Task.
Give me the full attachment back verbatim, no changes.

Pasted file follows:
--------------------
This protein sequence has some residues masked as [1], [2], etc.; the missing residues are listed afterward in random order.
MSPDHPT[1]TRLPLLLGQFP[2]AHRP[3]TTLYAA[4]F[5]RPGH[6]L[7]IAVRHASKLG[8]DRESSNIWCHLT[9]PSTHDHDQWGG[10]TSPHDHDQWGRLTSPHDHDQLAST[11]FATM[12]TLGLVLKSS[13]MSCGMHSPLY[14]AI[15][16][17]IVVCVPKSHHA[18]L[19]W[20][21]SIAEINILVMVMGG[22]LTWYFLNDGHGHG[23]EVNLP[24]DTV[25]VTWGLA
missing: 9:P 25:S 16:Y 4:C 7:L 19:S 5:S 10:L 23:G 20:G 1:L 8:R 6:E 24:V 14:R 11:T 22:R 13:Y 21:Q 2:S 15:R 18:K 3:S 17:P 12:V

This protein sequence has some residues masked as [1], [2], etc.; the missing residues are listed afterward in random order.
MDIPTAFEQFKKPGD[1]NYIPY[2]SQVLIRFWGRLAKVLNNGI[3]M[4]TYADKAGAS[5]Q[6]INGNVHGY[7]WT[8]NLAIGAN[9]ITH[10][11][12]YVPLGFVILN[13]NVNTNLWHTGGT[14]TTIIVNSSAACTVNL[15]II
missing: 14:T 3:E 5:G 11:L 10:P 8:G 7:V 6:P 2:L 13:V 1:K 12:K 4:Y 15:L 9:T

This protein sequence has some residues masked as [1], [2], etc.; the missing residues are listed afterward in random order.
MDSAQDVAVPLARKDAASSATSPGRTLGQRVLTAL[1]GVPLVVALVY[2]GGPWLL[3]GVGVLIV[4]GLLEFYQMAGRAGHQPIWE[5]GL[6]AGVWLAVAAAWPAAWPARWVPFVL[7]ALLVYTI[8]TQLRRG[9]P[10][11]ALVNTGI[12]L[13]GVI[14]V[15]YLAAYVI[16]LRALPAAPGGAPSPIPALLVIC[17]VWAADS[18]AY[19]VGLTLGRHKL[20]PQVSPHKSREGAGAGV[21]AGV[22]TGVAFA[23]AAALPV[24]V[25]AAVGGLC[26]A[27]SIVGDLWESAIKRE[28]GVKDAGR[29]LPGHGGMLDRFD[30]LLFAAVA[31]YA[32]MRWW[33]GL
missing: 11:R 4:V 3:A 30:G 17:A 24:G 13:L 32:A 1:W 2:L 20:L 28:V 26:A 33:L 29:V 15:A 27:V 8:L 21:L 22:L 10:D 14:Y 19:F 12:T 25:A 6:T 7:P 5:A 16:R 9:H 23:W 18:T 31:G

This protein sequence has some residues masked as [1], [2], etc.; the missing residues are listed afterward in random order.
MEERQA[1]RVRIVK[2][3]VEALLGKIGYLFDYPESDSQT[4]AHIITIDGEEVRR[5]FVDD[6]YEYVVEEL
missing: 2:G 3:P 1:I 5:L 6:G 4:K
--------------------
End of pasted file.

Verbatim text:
This protein sequence has some residues masked as [1], [2], etc.; the missing residues are listed afterward in random order.
MSPDHPT[1]TRLPLLLGQFP[2]AHRP[3]TTLYAA[4]F[5]RPGH[6]L[7]IAVRHASKLG[8]DRESSNIWCHLT[9]PSTHDHDQWGG[10]TSPHDHDQWGRLTSPHDHDQLAST[11]FATM[12]TLGLVLKSS[13]MSCGMHSPLY[14]AI[15][16][17]IVVCVPKSHHA[18]L[19]W[20][21]SIAEINILVMVMGG[22]LTWYFLNDGHGHG[23]EVNLP[24]DTV[25]VTWGLA
missing: 9:P 25:S 16:Y 4:C 7:L 19:S 5:S 10:L 23:G 20:G 1:L 8:R 6:E 24:V 14:R 11:T 22:R 13:Y 21:Q 2:S 15:R 18:K 3:S 17:P 12:V

This protein sequence has some residues masked as [1], [2], etc.; the missing residues are listed afterward in random order.
MDIPTAFEQFKKPGD[1]NYIPY[2]SQVLIRFWGRLAKVLNNGI[3]M[4]TYADKAGAS[5]Q[6]INGNVHGY[7]WT[8]NLAIGAN[9]ITH[10][11][12]YVPLGFVILN[13]NVNTNLWHTGGT[14]TTIIVNSSAACTVNL[15]II
missing: 14:T 3:E 5:G 11:L 10:P 8:G 7:V 6:P 2:L 13:V 1:K 12:K 4:Y 15:L 9:T

This protein sequence has some residues masked as [1], [2], etc.; the missing residues are listed afterward in random order.
MDSAQDVAVPLARKDAASSATSPGRTLGQRVLTAL[1]GVPLVVALVY[2]GGPWLL[3]GVGVLIV[4]GLLEFYQMAGRAGHQPIWE[5]GL[6]AGVWLAVAAAWPAAWPARWVPFVL[7]ALLVYTI[8]TQLRRG[9]P[10][11]ALVNTGI[12]L[13]GVI[14]V[15]YLAAYVI[16]LRALPAAPGGAPSPIPALLVIC[17]VWAADS[18]AY[19]VGLTLGRHKL[20]PQVSPHKSREGAGAGV[21]AGV[22]TGVAFA[23]AAALPV[24]V[25]AAVGGLC[26]A[27]SIVGDLWESAIKRE[28]GVKDAGR[29]LPGHGGMLDRFD[30]LLFAAVA[31]YA[32]MRWW[33]GL
missing: 11:R 4:V 3:A 30:G 17:A 24:G 13:L 32:A 1:W 2:L 20:L 28:V 26:A 33:L 29:V 15:A 27:V 8:L 21:L 22:L 10:D 14:Y 19:F 12:T 25:A 6:T 7:P 5:A 16:R 9:H 23:W 18:T 31:G

This protein sequence has some residues masked as [1], [2], etc.; the missing residues are listed afterward in random order.
MEERQA[1]RVRIVK[2][3]VEALLGKIGYLFDYPESDSQT[4]AHIITIDGEEVRR[5]FVDD[6]YEYVVEEL
missing: 2:G 3:P 1:I 5:L 6:G 4:K